Directed by: Ryan Lacen
Distributed by: Gravitas Ventures
Written by Jeff Sparks
“All the World Is Sleeping” stars Melissa Barrera as Chama, a woman fighting through drug addiction to give her daughter a better life. The sincerity that director Ryan Lacen shows for the subject matter is what stands out the most. Chama is not portrayed as an addict but as a struggling human being. While her missteps as a mother are not glossed over, the film shows us that her neglect for her duties is not intentional and that she truly does care for her daughter. The beast of addiction is represented not only through Chama’s journey but through the people she meets along the way. These people all have different experiences at their individual stages of addiction so they each have a different understanding of the struggle. One woman she meets has been to detox eight times while another refuses to go entirely. While they’re on different sides of the spectrum, the thing they have in common is that they both know that addiction isn’t a battle, but a war. How will Chama and the others find the strength to endure that? That is the question that “All the World Is Sleeping” leaves us with as the credits roll.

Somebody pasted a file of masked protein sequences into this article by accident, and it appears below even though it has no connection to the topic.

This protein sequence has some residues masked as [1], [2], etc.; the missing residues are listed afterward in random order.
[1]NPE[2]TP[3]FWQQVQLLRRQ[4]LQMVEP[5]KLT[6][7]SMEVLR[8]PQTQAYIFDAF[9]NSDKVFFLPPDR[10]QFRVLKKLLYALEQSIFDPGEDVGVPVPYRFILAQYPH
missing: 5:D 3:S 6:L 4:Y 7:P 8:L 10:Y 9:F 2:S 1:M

The actual experience of watching the film isn’t as graceful as the sincerity placed within it though. The nonlinear structure frequently breaks the flow of the film periodically. This style of storytelling doesn’t allow for a personal connection with Chama to be formed which makes for a detached viewing experience, at least in the first half. Because her drug usage is present mostly in that half, I wonder if this erratic structure was intentional to represent her state of mind. If so, I don’t think its implementation achieved that in combination with forging a connection between the viewer and Chama. Nonetheless, “All the World Is Sleeping” is a solid indie with an honest look at an issue that has plagued the lives of millions.
“All the World is Sleeping” Trailer
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